18th of May 2010 Author: Glo Wood
Something's up, and it appears to involve the United States and Microgaming-powered operators.
Gaining prominence on the internet gambling message boards over the past few days is an intriguing software switch which thus far appears to involve Microgaming-powered online casinos, and could have implications for US players.
Although no public announcements have been made, both players and affiliates have reported receiving emails from their casinos/affiliate managers indicating that a major software change is in the works.
The first casino group out of the gate appears to have been the Casinoshare/Grand Mondial operation, with players reporting unavailable websites and affiliates noting affiliate program communications along the following lines:
“As of the 1st of June, 2010, play for US players on CasinoShare and Grand Mondial will be moved off the Microgaming platform and we will begin licensing software from a brand new software provider.
“The new software will have a similar look and feel, stability and most of the features you have become accustomed to, but with some notable changes. This change has been made in order to ensure that we are able to continue offering safety, service and exciting gaming to all our customers.
“This new casino, called CasinoShare US, launches on the 17th of May, 2010, and will offer players the same look and feel as the Microgaming software they all know and love, as well as all of the features and most of the games they have come to expect from an online casino.
“When is this all going to happen?
“All US players at CasinoShare will be migrated to CasinoShare US by the 17th of May, 2010, whilst all US players at Grand Mondial will be migrated on the 31st of May, 2010.
“From a player perspective, the migration process will be completely seamless and [they] won't be required to download new software or open a new account. They will utilize their existing accounts and their balances will be transferred.”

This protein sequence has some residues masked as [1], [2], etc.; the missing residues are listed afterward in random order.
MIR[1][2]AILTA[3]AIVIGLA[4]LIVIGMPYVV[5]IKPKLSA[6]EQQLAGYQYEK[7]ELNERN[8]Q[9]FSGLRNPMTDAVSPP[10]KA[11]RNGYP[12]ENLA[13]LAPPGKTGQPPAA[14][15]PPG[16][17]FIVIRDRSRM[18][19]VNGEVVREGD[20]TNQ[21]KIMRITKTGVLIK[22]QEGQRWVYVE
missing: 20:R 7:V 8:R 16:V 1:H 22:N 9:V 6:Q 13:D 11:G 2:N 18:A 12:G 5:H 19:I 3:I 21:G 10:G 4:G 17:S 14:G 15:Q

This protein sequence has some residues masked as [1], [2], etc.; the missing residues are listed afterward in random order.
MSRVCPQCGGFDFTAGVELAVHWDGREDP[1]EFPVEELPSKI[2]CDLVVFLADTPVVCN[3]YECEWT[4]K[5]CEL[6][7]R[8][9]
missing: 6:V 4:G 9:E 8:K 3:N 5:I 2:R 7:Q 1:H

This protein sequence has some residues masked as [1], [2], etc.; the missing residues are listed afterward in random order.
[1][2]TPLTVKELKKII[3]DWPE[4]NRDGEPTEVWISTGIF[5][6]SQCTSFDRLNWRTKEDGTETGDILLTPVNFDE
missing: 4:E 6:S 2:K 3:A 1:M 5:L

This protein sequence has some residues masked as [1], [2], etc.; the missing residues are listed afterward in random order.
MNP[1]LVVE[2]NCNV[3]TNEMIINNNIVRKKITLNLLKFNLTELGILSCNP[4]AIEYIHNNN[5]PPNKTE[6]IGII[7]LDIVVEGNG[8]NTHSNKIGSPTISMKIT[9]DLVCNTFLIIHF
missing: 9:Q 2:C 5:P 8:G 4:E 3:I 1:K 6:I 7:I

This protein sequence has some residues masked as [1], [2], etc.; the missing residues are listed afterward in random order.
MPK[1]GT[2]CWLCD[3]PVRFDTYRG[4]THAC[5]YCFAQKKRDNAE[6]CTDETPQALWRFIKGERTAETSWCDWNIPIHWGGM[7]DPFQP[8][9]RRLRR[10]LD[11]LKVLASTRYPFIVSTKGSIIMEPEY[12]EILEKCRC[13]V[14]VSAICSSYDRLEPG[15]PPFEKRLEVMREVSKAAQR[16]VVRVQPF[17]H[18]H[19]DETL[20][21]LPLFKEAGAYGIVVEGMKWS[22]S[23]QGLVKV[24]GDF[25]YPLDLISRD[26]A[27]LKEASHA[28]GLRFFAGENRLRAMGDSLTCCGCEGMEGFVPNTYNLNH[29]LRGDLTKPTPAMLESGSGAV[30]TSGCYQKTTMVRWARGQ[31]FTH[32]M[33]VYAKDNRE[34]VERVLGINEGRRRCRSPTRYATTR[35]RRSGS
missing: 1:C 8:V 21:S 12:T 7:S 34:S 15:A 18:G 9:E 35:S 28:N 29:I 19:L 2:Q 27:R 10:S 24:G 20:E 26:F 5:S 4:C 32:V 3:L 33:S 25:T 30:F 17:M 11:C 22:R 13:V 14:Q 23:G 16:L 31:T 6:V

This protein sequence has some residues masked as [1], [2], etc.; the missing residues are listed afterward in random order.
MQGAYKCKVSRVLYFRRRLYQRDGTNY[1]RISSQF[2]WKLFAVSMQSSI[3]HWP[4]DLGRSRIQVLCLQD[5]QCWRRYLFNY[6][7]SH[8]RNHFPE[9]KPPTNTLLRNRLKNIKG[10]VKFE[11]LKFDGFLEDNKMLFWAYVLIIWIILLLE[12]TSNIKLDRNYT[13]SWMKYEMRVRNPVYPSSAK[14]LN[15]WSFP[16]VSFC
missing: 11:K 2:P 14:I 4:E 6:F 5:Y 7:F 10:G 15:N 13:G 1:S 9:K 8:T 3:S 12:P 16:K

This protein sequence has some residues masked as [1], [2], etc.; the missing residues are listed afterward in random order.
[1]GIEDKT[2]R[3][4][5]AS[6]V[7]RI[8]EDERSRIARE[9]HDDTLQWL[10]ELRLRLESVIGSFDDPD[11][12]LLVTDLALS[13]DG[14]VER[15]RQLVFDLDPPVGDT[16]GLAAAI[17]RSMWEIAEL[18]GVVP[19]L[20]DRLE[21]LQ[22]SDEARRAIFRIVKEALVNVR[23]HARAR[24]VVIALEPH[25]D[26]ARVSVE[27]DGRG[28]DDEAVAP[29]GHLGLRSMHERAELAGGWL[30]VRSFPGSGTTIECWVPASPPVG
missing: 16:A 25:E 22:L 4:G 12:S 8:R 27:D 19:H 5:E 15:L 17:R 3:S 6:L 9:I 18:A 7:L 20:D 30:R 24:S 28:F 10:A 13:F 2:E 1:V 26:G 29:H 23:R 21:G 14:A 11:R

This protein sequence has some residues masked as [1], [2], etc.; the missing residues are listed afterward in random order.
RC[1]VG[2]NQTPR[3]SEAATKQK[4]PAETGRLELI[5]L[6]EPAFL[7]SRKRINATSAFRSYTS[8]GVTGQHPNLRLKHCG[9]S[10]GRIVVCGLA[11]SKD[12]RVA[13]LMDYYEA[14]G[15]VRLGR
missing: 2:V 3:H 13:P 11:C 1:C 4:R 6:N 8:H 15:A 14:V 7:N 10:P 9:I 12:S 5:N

Other online casino groups flagged include the large Casino Rewards group, and Players Palace which has apparently agreed a deal with Casinoshare US to handle its US traffic. Casinoshare has previous experience in white label operations.
Players Palace affiliates were told that the new software will “…offer players the same look and feel as the Players Palace Microgaming software they all know and love, as well as all of the features and most of the games they are currently playing at Players Palace. Essentially the branding will change to be more US-centric but the gaming experience, including the customer promotions will remain the same.”
Several Casino Rewards players have reported similar communications with support personnel, and were told:
“Microgaming is currently updating their casino systems to provide you with a better gaming experience, due to this system upgrade, your casino account will be unavailable until the upgrade completion. We are very sorry for the inconvenience caused by this, however, Microgaming will hopefully complete this upgrade quickly, and you will be able to once again access your account and continue to use our great services.
“Please try to login again from time to time as these updates should be completed soon. However we do not have an exact timeframe as to how long it will take until all maintenance is completed. It might be that the casino is unavailable for several days.”
The widespread reports have generated some lively if unconfirmed speculation, with the consensus being that the imminent implementation of the UIGEA regulations in the United States on June 1st may have motivated Microgaming to license its popular software – with some branded game exceptions – to an independent and entirely separate software provider that will sign up its own operator contracts for those online casino companies wishing to operate in the United States.
Such a move would further distance Microgaming, which has tried harder than most to stay within the confines of the confusing and questionable US online casino gambling laws, from that market.
This could serve to underline the Isle of Man company's bona fides should it at some future stage wish to enter a US market with clearer legal boundaries.
Invitations to comment addressed to Microgaming and Casinoshare were declined as InfoPowa went to press.
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